Not only organizations are sitting on huge piles of data, also governments are known for creating enormous amounts of data. In fact, they are one of the biggest data-creators in the world and all this (raw) data can be worth a lot of money. McKinsey estimated in 2011 that the potential value of Big Data for the European Sector would be up to €250 billion ($277 billion) per year in 2020. Most of all the data is created with public money, and therefore it would be logical that this data is also returned to the public for public usage. This would allow them to create new and innovative services that could have a significant impact on economic growth.
Many governments from around the world are moving towards opening their data sets. The European Union is working on regulations to unlock the data held by European Institutions and the American Government has an open data initiative that was launched in 2011. In addition, the Australian Government has developed a Big Gata strategy with the objective to make the data held by the national or regional authority publicly available.
A report by Capgemini Consulting on the Open Data Economy showed that countries can be subdivided in three different categories regarding opening their datasets: Beginners, Followers and Trend Setters. They analyzed 23 countries and currently 22% of countries shared data that can be classified as comprehensive — data with high value information, granular in nature and including extensive datasets, so there is still a lot of work to be done.
Governments can increase their tax revenues through increased economic activity or make money by selling high value-added information for a price
Rise of data supermarkets
One of the new business opportunities that have developed out of governments publicizing their open data is the rise of data marketplaces or data supermarkets. Many new companies are building marketplaces where not only the public data is available but where users can also easily combine it with all sorts of other (free) datasets for increased insights and discovery of new opportunities by linking different datasets. These data marketplaces are becoming more and more important, and luckily, are growing rapidly.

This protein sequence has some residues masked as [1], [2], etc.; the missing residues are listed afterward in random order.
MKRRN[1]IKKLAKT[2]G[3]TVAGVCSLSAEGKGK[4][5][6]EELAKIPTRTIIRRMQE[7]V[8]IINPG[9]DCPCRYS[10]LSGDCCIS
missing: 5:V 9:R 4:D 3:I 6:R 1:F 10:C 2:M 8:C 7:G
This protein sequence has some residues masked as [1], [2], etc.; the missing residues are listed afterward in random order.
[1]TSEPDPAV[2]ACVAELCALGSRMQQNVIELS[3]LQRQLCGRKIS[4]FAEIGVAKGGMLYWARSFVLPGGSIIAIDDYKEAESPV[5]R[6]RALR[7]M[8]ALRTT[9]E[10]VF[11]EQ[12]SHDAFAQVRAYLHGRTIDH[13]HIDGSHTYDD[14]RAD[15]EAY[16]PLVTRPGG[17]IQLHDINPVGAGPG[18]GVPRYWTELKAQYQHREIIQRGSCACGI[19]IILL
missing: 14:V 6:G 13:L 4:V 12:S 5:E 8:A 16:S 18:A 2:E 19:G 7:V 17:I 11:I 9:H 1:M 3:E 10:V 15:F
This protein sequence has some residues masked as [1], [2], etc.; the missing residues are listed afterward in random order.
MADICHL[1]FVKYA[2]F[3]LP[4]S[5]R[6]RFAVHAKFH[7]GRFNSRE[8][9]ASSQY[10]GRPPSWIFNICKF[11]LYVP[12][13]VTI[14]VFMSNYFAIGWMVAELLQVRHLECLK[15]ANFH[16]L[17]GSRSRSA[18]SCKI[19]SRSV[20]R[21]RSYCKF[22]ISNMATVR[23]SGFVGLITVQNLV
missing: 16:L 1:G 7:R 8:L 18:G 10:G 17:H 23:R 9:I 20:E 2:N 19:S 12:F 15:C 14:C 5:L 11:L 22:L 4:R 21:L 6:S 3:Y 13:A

The data that can be published, sold, bought, shared or downloaded for free via these portals offer massive opportunities for countries, companies and startups from around the world. According to Neelie Kroes, VP of the European Commission, opening up public datasets could double the value of it to around €70 billion ($77.58 billion). Subsequently, such data portals can be used to create applications that can help improve society, tackle economical problems and drive economic growth.
Pre-analyzed data sales
There are ample benefits for both governments and businesses. According to the Capgemini report, open data portals can drive revenue, cut costs and improve efficiency and generate employment for future generations. Governments, for example, can increase their tax revenues through increased economic activity or make money through selling high value-added information for a price. Although it can be argued that raw data, being public data, should be made available for free or at cost price, pre-analyzed data can be sold at a premium. According to the report “in countries where organizations have moved to marginal/zero cost charging models, the number of re-users increased by between 1,000% and 10,000% leading to an increase in revenues.”
When different datasets are linked with each other and with private/company data it can result in increased efficiency, new insights and better decision-making for organization because of a better perspective on the market. Finally, an interesting benefit in times of crisis is the encouraged entrepreneurship, which will result in more jobs and a requirement for more skilled employees (resulting in new online/offline courses at universities).
There are ample examples in the world where data from open data portals created ingenious solutions for all kinds of problems. The website OpenData500 has compiled a long list of Big Data startups that use open data to build their company. In addition, the UK Open Data Institute has also quite some startups that joined the program. Let’s have a look at three of these solutions:
- BillGuard analyzes publicly available billing dispute data to detect financial fraud;
- Placr creates a single source of public transport information for developers that includes timetable, live departure and disruption information from open data sources;
- Owler is a mobile and online resource that helps users follow, track, and research companies by creating Competitive Intelligence Reports.
There are many more companies working hard on using open data to create such solutions. Of course, only when they have access to the data these become possible and it therefore shows the potential in opening data sets and creating open data portals. Fortunately, some governments are also simulating open data startups by offering incentives for the most innovative open data apps — such as the American Energy Data Challenge that offers $100,000 for the most innovative company that generates energy efficiency and clean energy solutions using publicly available data. Such challenges, in combination with more open data portals will drive innovation and economic growth.
Mark van Rijmenam
Founder Datafloq, International Keynote Speaker
Author of Think Bigger and named
Top 10 Global Big Data Influencer